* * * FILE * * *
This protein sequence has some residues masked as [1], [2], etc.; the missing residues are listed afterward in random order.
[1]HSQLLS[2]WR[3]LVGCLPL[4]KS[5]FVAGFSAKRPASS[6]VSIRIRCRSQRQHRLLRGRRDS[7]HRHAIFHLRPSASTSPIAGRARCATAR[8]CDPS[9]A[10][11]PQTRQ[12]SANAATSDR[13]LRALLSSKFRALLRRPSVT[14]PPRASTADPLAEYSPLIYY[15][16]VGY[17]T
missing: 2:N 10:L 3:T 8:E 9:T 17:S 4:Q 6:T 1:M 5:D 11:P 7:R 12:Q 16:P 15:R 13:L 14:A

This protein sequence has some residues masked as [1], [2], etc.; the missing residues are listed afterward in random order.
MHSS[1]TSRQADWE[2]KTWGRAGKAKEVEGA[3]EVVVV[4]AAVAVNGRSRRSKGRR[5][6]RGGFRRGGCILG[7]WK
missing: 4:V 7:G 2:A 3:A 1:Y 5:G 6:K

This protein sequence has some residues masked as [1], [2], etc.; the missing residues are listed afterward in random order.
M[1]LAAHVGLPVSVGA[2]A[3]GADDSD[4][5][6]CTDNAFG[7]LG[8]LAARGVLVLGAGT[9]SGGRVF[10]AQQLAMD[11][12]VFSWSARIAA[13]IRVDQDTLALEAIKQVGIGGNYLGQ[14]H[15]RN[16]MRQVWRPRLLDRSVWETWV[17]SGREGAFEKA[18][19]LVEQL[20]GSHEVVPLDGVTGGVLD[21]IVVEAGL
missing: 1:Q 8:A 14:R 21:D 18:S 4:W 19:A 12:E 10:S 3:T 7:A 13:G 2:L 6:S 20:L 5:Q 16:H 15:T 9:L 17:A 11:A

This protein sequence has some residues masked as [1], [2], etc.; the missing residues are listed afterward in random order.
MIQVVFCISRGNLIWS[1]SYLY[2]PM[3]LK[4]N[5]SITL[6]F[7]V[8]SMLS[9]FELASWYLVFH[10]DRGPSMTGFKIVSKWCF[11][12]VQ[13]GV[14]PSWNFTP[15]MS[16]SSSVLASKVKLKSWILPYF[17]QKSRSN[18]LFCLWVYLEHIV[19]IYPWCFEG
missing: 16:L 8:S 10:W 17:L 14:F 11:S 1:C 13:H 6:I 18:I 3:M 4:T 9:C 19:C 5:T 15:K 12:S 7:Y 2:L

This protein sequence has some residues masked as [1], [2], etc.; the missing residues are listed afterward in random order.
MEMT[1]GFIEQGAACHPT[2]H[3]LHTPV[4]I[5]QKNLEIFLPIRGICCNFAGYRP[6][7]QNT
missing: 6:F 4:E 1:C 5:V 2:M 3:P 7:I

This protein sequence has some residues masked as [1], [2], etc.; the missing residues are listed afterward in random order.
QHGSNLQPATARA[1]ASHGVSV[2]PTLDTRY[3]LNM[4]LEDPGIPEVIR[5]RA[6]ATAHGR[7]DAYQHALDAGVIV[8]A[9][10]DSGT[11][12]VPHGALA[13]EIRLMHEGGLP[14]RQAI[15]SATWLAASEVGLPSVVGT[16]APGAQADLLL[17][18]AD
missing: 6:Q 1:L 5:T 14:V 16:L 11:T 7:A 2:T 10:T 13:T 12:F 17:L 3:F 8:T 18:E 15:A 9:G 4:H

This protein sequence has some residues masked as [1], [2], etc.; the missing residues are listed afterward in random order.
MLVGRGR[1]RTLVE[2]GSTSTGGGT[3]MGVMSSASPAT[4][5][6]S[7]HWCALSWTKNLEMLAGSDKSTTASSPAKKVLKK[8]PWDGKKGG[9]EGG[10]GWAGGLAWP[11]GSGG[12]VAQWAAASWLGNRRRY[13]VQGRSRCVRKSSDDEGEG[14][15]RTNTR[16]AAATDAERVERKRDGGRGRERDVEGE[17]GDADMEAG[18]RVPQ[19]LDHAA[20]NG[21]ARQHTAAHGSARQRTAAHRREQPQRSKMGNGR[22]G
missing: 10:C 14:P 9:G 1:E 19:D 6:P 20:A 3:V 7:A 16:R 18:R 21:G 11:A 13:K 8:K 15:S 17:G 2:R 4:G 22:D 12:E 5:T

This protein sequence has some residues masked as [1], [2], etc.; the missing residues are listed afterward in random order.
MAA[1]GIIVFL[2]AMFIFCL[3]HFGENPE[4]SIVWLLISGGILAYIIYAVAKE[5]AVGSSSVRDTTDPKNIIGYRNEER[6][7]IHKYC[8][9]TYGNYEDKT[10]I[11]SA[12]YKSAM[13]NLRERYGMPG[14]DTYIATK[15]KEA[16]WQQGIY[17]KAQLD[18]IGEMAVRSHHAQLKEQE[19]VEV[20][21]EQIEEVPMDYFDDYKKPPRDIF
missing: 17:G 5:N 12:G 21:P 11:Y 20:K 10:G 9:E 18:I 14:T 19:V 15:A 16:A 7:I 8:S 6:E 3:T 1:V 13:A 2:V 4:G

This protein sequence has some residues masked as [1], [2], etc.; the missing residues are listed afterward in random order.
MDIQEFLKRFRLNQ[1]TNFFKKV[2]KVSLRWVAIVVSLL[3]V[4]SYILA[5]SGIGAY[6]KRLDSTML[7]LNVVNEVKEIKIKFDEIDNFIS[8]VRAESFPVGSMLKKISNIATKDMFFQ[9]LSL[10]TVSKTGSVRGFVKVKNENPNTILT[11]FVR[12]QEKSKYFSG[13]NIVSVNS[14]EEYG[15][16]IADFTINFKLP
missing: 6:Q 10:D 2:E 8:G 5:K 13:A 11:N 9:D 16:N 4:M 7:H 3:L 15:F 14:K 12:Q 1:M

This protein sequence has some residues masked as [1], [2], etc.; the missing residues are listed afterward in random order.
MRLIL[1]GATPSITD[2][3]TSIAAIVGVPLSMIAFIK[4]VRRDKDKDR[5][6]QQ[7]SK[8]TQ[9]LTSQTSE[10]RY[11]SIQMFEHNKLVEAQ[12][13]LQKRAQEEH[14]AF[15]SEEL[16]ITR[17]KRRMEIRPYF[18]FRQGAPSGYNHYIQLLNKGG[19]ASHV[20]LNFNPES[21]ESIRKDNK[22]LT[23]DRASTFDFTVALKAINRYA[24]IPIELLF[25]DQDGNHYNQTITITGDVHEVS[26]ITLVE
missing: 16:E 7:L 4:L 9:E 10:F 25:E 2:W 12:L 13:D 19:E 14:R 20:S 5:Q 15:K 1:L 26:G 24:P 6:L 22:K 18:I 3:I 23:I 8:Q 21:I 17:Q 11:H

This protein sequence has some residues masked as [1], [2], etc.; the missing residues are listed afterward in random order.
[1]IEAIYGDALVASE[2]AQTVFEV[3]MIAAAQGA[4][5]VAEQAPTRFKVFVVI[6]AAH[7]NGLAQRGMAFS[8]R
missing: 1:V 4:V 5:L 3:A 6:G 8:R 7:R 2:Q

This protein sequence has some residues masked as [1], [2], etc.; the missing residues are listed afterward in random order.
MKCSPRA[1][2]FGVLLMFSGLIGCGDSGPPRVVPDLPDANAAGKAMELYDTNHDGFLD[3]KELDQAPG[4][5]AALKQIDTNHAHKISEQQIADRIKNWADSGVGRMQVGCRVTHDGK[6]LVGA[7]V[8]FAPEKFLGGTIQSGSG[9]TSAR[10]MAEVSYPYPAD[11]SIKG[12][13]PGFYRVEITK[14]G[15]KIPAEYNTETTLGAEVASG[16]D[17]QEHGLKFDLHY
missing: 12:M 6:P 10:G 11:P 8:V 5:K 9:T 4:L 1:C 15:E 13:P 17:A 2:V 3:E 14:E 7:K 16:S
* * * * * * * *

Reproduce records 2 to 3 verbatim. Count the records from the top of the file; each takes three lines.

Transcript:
This protein sequence has some residues masked as [1], [2], etc.; the missing residues are listed afterward in random order.
MHSS[1]TSRQADWE[2]KTWGRAGKAKEVEGA[3]EVVVV[4]AAVAVNGRSRRSKGRR[5][6]RGGFRRGGCILG[7]WK
missing: 4:V 7:G 2:A 3:A 1:Y 5:G 6:K

This protein sequence has some residues masked as [1], [2], etc.; the missing residues are listed afterward in random order.
M[1]LAAHVGLPVSVGA[2]A[3]GADDSD[4][5][6]CTDNAFG[7]LG[8]LAARGVLVLGAGT[9]SGGRVF[10]AQQLAMD[11][12]VFSWSARIAA[13]IRVDQDTLALEAIKQVGIGGNYLGQ[14]H[15]RN[16]MRQVWRPRLLDRSVWETWV[17]SGREGAFEKA[18][19]LVEQL[20]GSHEVVPLDGVTGGVLD[21]IVVEAGL
missing: 1:Q 8:A 14:R 21:D 18:S 4:W 19:A 12:E 10:S 3:T 7:A 13:G 2:L 6:S 20:L 5:Q 16:H 15:T 9:L 17:A 11:A